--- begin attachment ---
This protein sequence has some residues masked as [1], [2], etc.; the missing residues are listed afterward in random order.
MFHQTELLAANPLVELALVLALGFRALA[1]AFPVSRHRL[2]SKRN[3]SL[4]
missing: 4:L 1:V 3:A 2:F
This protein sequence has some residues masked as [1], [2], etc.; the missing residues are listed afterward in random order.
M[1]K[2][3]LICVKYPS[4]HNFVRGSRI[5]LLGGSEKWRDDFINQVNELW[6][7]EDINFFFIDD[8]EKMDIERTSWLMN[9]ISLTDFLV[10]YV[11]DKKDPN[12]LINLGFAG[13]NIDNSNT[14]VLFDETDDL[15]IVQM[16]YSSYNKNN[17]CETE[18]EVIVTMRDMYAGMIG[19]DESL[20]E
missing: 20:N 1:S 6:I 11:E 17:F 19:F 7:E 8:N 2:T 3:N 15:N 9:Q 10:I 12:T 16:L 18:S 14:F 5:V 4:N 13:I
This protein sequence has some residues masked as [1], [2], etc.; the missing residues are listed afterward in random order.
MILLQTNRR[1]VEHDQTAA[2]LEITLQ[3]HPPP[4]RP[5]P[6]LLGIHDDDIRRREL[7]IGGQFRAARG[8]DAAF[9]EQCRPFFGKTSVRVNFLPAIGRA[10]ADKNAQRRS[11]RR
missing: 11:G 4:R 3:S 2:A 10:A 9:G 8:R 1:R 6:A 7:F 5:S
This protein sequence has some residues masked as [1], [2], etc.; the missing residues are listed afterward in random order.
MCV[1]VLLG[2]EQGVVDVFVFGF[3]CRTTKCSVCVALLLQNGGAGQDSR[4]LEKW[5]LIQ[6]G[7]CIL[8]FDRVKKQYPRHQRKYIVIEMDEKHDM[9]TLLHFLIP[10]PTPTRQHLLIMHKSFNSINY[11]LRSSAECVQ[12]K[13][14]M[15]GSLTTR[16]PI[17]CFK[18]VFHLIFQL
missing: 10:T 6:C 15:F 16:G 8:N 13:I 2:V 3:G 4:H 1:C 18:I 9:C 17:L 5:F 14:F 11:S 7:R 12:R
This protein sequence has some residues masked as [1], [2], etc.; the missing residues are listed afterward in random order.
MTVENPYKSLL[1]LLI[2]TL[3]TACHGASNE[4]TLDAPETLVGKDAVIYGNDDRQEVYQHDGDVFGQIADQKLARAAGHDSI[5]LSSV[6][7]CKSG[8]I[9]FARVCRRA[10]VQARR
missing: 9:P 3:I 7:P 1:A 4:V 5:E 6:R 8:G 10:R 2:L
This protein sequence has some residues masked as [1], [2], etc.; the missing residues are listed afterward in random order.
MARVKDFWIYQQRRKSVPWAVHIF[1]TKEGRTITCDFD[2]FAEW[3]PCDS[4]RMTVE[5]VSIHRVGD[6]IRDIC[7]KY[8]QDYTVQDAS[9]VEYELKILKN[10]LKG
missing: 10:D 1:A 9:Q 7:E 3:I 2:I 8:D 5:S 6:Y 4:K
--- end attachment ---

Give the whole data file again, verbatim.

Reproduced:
This protein sequence has some residues masked as [1], [2], etc.; the missing residues are listed afterward in random order.
MFHQTELLAANPLVELALVLALGFRALA[1]AFPVSRHRL[2]SKRN[3]SL[4]
missing: 4:L 1:V 3:A 2:F
This protein sequence has some residues masked as [1], [2], etc.; the missing residues are listed afterward in random order.
M[1]K[2][3]LICVKYPS[4]HNFVRGSRI[5]LLGGSEKWRDDFINQVNELW[6][7]EDINFFFIDD[8]EKMDIERTSWLMN[9]ISLTDFLV[10]YV[11]DKKDPN[12]LINLGFAG[13]NIDNSNT[14]VLFDETDDL[15]IVQM[16]YSSYNKNN[17]CETE[18]EVIVTMRDMYAGMIG[19]DESL[20]E
missing: 20:N 1:S 6:I 11:E 17:F 19:F 7:E 8:N 2:T 3:N 15:N 9:Q 10:I 12:T 16:L 18:S 14:F 5:V 4:N 13:I
This protein sequence has some residues masked as [1], [2], etc.; the missing residues are listed afterward in random order.
MILLQTNRR[1]VEHDQTAA[2]LEITLQ[3]HPPP[4]RP[5]P[6]LLGIHDDDIRRREL[7]IGGQFRAARG[8]DAAF[9]EQCRPFFGKTSVRVNFLPAIGRA[10]ADKNAQRRS[11]RR
missing: 11:G 4:R 3:S 2:A 10:A 9:G 8:R 1:R 6:A 7:F 5:S
This protein sequence has some residues masked as [1], [2], etc.; the missing residues are listed afterward in random order.
MCV[1]VLLG[2]EQGVVDVFVFGF[3]CRTTKCSVCVALLLQNGGAGQDSR[4]LEKW[5]LIQ[6]G[7]CIL[8]FDRVKKQYPRHQRKYIVIEMDEKHDM[9]TLLHFLIP[10]PTPTRQHLLIMHKSFNSINY[11]LRSSAECVQ[12]K[13][14]M[15]GSLTTR[16]PI[17]CFK[18]VFHLIFQL
missing: 10:T 6:C 15:F 16:G 8:N 13:I 2:V 3:G 4:H 1:C 18:I 9:C 17:L 5:F 14:F 11:S 7:R 12:R
This protein sequence has some residues masked as [1], [2], etc.; the missing residues are listed afterward in random order.
MTVENPYKSLL[1]LLI[2]TL[3]TACHGASNE[4]TLDAPETLVGKDAVIYGNDDRQEVYQHDGDVFGQIADQKLARAAGHDSI[5]LSSV[6][7]CKSG[8]I[9]FARVCRRA[10]VQARR
missing: 9:P 3:I 7:P 1:A 4:V 5:E 6:R 8:G 10:R 2:L
This protein sequence has some residues masked as [1], [2], etc.; the missing residues are listed afterward in random order.
MARVKDFWIYQQRRKSVPWAVHIF[1]TKEGRTITCDFD[2]FAEW[3]PCDS[4]RMTVE[5]VSIHRVGD[6]IRDIC[7]KY[8]QDYTVQDAS[9]VEYELKILKN[10]LKG
missing: 10:D 1:A 9:Q 7:E 3:I 2:I 8:D 5:S 6:Y 4:K